Immigrants changed their names by accident or by design. Other languages had letter combinations not found in English, or letters pronounced as other letters in the English language. F sounded like V, so Freer was written Veer. W sounded like V, so Werner was listed as Verner. A guttural pronunciation made G sound like K. Letters were slurred, an H dropped. Sch sounded like Sh, so the c disappeared.
You can get some idea of how names changed and how a name change might affect the immigrant by reading letters culled from records of the Immigration and Naturalization Service at http://uscis.gov/graphics/aboutus/history/articles/ names.htm. They describe situations in which the immigrant's name or that of his sons doesn't match the name on his naturalization papers, so they are not able to vote. In another, the immigrant dropped part of his name at naturalization, and then moved to another city and wanted to reinstate the suffix. These kinds of situations explain why we may have trouble finding our immigrant ancestors.
The Wish to “Sound American”
Occasionally, the immigrant shortened or changed his name, but more often, the children of these immigrants Anglicized their names to better assimilate: Petrasovich became Preston; Noblinski became Noble; Savitch became Savage; Madsen became Madison.
Sometimes finding their names “different,” immigrants chose to translate their names to the English equivalents. Blau and Bleu became Blue; Weiss, Blanc, and Bianco all became White. Occupational names were changed with Schmidts becoming Smiths and Kÿfers becoming Coopers.
If you are unfamiliar with the language of the immigrant, look for a dictionary that has both the foreign language and English. Perhaps the foreign language equivalent for the surname will be the one you need to further your research. Knowing that “Weaver” translates to “Weber” in German may be just the clue you need to find an earlier generation.
A wish to disassociate from “foreigners” made some families make the change. In Pennsylvania, Frank Nicotera felt the pressure of his Italian name. When he married a Collins, he registered at the union hall as Frank Collins. When his little brother was ready to go to work, Frank took him to the union hall where everyone assumed he was Nick Collins, not Angelo Nicotera. The family today goes by the name Collins. The grandchildren are unaware that the family's surname was Nicotera only three generations ago.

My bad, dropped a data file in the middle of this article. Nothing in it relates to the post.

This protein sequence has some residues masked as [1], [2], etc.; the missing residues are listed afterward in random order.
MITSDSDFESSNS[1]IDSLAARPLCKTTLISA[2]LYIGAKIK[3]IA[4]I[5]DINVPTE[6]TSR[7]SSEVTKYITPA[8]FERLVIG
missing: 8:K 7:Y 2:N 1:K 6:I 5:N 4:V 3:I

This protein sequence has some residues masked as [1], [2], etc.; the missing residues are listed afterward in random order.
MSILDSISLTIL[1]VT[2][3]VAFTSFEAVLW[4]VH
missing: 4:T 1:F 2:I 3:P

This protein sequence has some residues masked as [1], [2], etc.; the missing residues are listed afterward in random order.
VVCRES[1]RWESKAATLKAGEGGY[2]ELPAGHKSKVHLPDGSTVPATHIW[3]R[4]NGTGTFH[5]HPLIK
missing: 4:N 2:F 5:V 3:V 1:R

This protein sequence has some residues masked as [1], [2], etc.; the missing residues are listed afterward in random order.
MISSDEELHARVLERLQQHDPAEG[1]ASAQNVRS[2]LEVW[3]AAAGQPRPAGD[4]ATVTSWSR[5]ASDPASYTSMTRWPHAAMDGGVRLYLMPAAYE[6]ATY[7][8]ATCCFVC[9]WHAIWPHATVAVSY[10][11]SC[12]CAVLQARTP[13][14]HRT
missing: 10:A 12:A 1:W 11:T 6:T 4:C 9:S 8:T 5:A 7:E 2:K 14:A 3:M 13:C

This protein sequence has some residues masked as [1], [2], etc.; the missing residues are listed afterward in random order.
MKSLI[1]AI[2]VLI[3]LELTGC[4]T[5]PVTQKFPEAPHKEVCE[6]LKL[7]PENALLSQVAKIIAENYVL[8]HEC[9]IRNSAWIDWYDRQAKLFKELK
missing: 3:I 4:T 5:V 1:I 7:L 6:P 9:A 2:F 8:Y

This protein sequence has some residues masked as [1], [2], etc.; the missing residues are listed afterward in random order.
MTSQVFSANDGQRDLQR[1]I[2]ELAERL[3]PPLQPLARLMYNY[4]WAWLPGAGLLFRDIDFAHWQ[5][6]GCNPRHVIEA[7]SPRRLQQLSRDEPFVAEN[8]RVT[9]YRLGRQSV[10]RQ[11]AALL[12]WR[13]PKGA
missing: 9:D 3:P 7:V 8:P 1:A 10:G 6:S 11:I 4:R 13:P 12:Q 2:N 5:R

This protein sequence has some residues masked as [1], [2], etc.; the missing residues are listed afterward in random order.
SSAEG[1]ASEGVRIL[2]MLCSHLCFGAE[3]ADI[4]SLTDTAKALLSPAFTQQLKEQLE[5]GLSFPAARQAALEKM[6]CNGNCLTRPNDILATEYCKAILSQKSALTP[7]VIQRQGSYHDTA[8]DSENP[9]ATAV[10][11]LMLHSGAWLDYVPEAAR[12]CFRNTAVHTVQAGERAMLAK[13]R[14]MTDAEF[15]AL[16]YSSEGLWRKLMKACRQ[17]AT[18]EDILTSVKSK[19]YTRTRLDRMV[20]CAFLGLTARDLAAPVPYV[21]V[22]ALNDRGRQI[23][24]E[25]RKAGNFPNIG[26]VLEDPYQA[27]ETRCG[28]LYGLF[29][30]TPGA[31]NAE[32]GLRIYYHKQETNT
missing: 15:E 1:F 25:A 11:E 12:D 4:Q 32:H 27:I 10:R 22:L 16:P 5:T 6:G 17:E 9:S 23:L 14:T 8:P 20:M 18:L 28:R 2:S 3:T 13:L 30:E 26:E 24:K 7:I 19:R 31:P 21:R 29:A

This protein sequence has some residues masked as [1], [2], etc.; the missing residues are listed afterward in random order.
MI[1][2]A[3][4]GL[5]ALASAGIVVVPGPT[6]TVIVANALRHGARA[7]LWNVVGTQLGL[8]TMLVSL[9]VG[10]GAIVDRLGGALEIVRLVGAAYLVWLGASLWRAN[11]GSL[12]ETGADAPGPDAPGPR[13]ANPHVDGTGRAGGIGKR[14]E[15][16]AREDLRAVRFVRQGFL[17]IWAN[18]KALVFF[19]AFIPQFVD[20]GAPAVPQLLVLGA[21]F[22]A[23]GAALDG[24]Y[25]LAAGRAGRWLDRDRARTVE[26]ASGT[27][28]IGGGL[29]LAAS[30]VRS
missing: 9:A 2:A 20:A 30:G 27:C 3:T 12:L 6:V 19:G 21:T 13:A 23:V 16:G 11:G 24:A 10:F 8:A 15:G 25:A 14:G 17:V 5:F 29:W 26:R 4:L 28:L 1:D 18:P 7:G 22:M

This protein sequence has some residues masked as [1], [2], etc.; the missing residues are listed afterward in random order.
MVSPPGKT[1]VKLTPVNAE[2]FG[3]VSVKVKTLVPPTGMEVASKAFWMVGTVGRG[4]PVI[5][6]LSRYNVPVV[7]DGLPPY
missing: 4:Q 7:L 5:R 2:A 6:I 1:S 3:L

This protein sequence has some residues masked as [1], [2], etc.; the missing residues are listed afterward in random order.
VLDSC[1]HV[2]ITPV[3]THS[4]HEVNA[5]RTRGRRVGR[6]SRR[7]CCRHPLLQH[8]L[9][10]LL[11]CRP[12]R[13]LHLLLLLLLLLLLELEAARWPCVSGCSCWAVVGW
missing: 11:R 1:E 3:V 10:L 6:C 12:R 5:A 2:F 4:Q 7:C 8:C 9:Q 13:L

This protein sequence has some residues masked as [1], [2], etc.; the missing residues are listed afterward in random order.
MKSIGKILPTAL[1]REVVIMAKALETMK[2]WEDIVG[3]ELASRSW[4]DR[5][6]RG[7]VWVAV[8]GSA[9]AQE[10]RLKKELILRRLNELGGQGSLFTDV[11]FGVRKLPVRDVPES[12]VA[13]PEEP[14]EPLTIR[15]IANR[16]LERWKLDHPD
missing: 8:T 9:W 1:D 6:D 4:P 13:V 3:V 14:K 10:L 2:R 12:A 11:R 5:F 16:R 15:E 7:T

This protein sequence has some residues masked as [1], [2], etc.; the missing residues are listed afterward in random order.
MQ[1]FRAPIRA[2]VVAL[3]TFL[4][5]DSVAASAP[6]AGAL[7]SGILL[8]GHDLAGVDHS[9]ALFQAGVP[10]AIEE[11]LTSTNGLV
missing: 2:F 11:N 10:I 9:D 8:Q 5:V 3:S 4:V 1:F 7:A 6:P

There are families in which brothers have different surnames though they have the same father. One has decided to keep the old spelling, whereas the others have adopted a new spelling.
This can lead to two branches of the same family having very different surnames. In another case, a divorce in New York City in the 1820s resulted in the wife resuming her maiden name and her younger children taking that name, whereas the adult children retained the father's name.
The following sample Declaration of Intention is an example of the name changes that often happened. The subject was born 20 October 1892 in Casal Velino, province of Salerno, Italy, according to his birth certificate, which names him as Florigio Cicerelli. He first immigrated (under that spelling) in 1910 with his father Saverio on the U.S.S. Berlin, arriving in New York City with a destination of San Jose, California. Returning to Italy, he was married under that spelling in 1922 to Carmela Spagnuola. When Florigio returned in 1930 from his fourth and final trip to Italy, the Arrival Certificate in New York shows him as Cicierelli. Three years later, when he filed to become a citizen, his name is shown as Ciciarelli. In the meantime, he also had adopted the more American sounding “Frank,” and was known throughout the rest of his life as Frank Ciciarelli. His children's names bore that spelling, too. Similar changes occurred in thousands of families.
Families make unpredictable decisions that cause research problems for genealogists. Letters are added or dropped. Perhaps the name had a prefix that was later dropped: St. Martin became Martin; Van Hoorn became Horn. A generation later, someone chose to reinstate the suffix. One branch of the family may decide the name would be more aristocratic with a slight change. Even simple names are changed. Names abound where an “e” is added or removed: Brown/Browne, Green/Greene, Germaine/Germain, Low/Lowe.